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They Fought For Arts Education (And Won)

Students who take art and music classes score higher on the SAT and have an easier time learning a second language.

Students who take art and music classes score higher on the SAT and have an easier time learning a second language. Performing Shakespeare in a school play can greatly enhance reading comprehension and the ability to engage in complex thinking across all disciplines, including the math and sciences. Students on the verge of dropping out often cite art, music, and theater classes as the reasons they go to class in the first place.

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10 Tips For Taking a Memorable Staycation

Life feels like a vacation when you treat it like a vacation.

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You don't have to travel to some expensive, tourist-trap miles away from home to enjoy an adventurous vacation. Consider the staycation, otherwise known as a nearcation, or even a day trip within driving distance from home.
We encourage taking a staycation for a variety of reasons. Less long-distance driving and air travel means you're responsible for fewer carbon emissions. You'll also spend less. Another benefit: staycations encourage exploration and discovery in the places that are closest to us, places we often overlook or take for granted. After all, what can you know about the world if you haven't explored the place you live?
Here are some suggestions for planning a staycation to remember:
1. Swap houses with a friend\n
Travel is awesome because you're putting yourself in unfamiliar territory, seeing different sights and breathing different air. Trading houses with a friend can replicate that welcome feeling of disorientation that's part of the thrill of travel. Plus, you get to escape the confines of home without breaking the bank on overnight lodging.
2. Climb something\n
It's not just a matter of getting to hard-to-reach places to find something new and exciting. Successfully scaling a wall or climbing a tree feels good in and of itself—it's like our brains are wired to feel accomplished when we physically overcome an obstacle in our path.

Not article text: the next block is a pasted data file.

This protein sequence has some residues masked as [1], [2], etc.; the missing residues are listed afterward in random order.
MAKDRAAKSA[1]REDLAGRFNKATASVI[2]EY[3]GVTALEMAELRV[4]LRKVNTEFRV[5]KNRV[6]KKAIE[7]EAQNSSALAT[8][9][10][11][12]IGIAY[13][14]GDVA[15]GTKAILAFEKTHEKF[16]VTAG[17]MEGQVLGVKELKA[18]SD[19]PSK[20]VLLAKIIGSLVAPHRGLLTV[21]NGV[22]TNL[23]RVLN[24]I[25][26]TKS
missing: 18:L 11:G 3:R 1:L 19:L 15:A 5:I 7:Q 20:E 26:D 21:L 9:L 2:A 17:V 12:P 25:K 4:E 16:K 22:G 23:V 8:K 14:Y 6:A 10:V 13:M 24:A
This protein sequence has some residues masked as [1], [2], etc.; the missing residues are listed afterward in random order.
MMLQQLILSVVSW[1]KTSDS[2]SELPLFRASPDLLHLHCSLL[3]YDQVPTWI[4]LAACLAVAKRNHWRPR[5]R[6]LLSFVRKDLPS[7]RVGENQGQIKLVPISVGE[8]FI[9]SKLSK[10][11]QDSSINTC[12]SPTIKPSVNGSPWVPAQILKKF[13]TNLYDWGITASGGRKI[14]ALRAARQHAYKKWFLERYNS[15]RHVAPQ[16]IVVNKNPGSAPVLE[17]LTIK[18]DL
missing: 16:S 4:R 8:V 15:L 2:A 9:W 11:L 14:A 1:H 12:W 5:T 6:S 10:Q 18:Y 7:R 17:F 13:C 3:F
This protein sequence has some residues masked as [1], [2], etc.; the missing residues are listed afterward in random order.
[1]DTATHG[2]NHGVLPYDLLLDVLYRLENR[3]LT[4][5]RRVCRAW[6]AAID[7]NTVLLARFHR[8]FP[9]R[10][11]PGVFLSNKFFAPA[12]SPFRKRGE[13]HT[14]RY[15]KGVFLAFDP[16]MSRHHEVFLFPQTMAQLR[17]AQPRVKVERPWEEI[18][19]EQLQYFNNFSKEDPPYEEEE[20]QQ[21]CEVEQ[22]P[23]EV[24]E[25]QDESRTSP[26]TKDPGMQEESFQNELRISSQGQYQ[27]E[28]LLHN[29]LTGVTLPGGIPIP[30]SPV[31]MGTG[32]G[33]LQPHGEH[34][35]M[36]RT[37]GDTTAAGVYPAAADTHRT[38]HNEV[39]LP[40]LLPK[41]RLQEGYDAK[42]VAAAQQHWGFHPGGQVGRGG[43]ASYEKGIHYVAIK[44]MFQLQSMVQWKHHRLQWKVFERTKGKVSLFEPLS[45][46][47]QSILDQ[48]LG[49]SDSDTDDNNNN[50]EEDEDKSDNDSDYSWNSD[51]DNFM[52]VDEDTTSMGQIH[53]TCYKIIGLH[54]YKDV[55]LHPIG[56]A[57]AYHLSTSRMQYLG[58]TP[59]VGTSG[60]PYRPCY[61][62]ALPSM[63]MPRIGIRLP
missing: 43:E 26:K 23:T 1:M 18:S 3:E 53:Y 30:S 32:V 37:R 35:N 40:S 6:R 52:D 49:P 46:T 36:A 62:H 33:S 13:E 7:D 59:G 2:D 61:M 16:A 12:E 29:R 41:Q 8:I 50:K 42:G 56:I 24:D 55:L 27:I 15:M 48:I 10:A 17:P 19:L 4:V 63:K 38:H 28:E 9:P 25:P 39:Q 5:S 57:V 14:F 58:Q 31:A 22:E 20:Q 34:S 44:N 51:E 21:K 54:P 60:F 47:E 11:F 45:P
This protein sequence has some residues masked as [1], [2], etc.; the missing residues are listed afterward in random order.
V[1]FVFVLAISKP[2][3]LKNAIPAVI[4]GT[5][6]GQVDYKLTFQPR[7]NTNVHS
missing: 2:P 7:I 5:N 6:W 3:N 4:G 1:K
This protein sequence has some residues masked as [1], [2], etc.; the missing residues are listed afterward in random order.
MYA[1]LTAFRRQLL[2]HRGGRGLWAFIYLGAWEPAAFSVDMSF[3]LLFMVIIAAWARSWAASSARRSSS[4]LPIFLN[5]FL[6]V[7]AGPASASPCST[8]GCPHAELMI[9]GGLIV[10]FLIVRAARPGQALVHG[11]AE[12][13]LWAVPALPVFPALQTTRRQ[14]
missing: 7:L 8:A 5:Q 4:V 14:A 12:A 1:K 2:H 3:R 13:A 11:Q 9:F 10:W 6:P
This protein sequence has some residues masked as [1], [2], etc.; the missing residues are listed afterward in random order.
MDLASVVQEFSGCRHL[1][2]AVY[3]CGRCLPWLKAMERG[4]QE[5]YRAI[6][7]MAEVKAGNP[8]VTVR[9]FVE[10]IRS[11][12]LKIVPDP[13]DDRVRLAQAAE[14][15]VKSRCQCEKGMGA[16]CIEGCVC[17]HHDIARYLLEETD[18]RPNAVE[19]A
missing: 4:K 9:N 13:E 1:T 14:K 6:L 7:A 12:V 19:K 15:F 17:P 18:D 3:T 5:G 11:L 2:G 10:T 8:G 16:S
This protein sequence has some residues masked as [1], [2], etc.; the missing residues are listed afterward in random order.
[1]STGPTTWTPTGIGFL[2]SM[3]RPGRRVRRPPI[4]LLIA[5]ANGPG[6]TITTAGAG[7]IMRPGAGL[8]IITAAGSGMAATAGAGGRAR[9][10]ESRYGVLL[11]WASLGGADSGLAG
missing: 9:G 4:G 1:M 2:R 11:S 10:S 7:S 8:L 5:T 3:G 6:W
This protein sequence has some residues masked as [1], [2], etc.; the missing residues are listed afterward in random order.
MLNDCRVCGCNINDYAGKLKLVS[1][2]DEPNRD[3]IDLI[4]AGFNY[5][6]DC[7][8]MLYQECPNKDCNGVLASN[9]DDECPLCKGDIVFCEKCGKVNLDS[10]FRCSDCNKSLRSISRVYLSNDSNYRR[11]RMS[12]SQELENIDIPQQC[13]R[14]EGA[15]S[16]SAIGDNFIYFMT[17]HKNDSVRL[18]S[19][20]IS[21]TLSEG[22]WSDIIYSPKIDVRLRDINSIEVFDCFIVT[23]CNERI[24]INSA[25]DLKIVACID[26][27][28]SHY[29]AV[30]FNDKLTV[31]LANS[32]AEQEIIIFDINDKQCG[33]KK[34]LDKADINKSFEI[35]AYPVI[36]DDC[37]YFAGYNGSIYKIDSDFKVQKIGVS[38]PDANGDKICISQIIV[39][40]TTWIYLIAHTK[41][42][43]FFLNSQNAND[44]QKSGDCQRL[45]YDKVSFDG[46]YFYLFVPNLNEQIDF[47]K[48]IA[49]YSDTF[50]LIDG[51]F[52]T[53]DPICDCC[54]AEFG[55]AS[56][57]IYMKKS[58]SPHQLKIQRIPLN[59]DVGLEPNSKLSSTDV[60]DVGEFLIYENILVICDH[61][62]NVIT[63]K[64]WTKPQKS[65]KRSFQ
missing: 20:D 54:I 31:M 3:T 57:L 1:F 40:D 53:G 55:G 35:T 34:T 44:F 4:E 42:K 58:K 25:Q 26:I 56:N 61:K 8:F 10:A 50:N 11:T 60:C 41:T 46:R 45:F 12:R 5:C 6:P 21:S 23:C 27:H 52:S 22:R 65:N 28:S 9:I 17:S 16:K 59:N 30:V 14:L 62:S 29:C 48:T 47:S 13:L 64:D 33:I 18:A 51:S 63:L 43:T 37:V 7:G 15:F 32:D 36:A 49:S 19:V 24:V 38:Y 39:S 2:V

Of course, don't trespass and don't get yourself trapped in a dangerous situation. But do climb something for the sake of exploration—and for the reckless, exciting feeling that comes with it.
3. Get lost\n
Blindly point to a location on map and just go there and explore. Or ditch the map and drive down a road you've never taken before. Better yet, get lost on public transportation. Or walk. Do what you can do to disorient yourself from the familiar and you'll find something new about the place you thought you knew.
4. Put an umbrella in your drink\n
Life feels like a vacation when you treat it like a vacation. Make a homemade concoction and revel in fact that you didn't have to sit through a long and expensive flight to arrive at your final destination. Cheers!
5. Pretend you're an outsider and ask people what there is to do\n
No one knows every little detail about the place they live, but everyone is bound to know something that someone else doesn't. Tell people in your town that you're a visitor looking for things to do—their suggestions might surprise you.
6. Eat breakfast at a hotel\n
Eating breakfast at a hotel can make you feel like you're on vacation, even though you may only hail from a couple blocks away. Another plus: hotels force you to run into people from different walks of life and locations. Who knows? Maybe you'll save money in the future when your new friends let you crash at their place on that next far-away vacation you take.
7. Visit local attractions\n
Maybe it's the local park or museum. Or maybe it's a farmer's market, a historic diner, a DIY art exhibit or some surreal, one-of-a-kind Alpaca farm that's just within city limits. You're bound to find something exciting and new by visiting the places that people from across the world come to see. And really, the big difference between you and them is that you're spending way less on personal recreation. Not to mention that spending your vacation days visiting local attractions -- rather than hot-spot tourist destinations—bodes well for local businesses.
8. Venture out into nature\n
You don't need to travel to some distant location to find peace and quiet. Nature carries with it physiological and psychological benefits that can induce feelings of calm and ease. Drive out to the nearest hike or scenic view and enjoy the fresh air—and the money you've saved.
9. Plan out your break\n
One of the dangers with vacationing at home is the risk of falling back into the normal routine of things. Here's a good way to prevent this—draft out a schedule of things you want to do and places you want to visit. Prepare a budget of how much you want to spend on your break. It'll help you separate your staycation from everyday life.
10. Relax\n
Stop checking your e-mail. Put your phone away. Don't worry about work. You're on vacation, even though you're still close to home.

Staycation image from Karen Roach on Shutterstock\n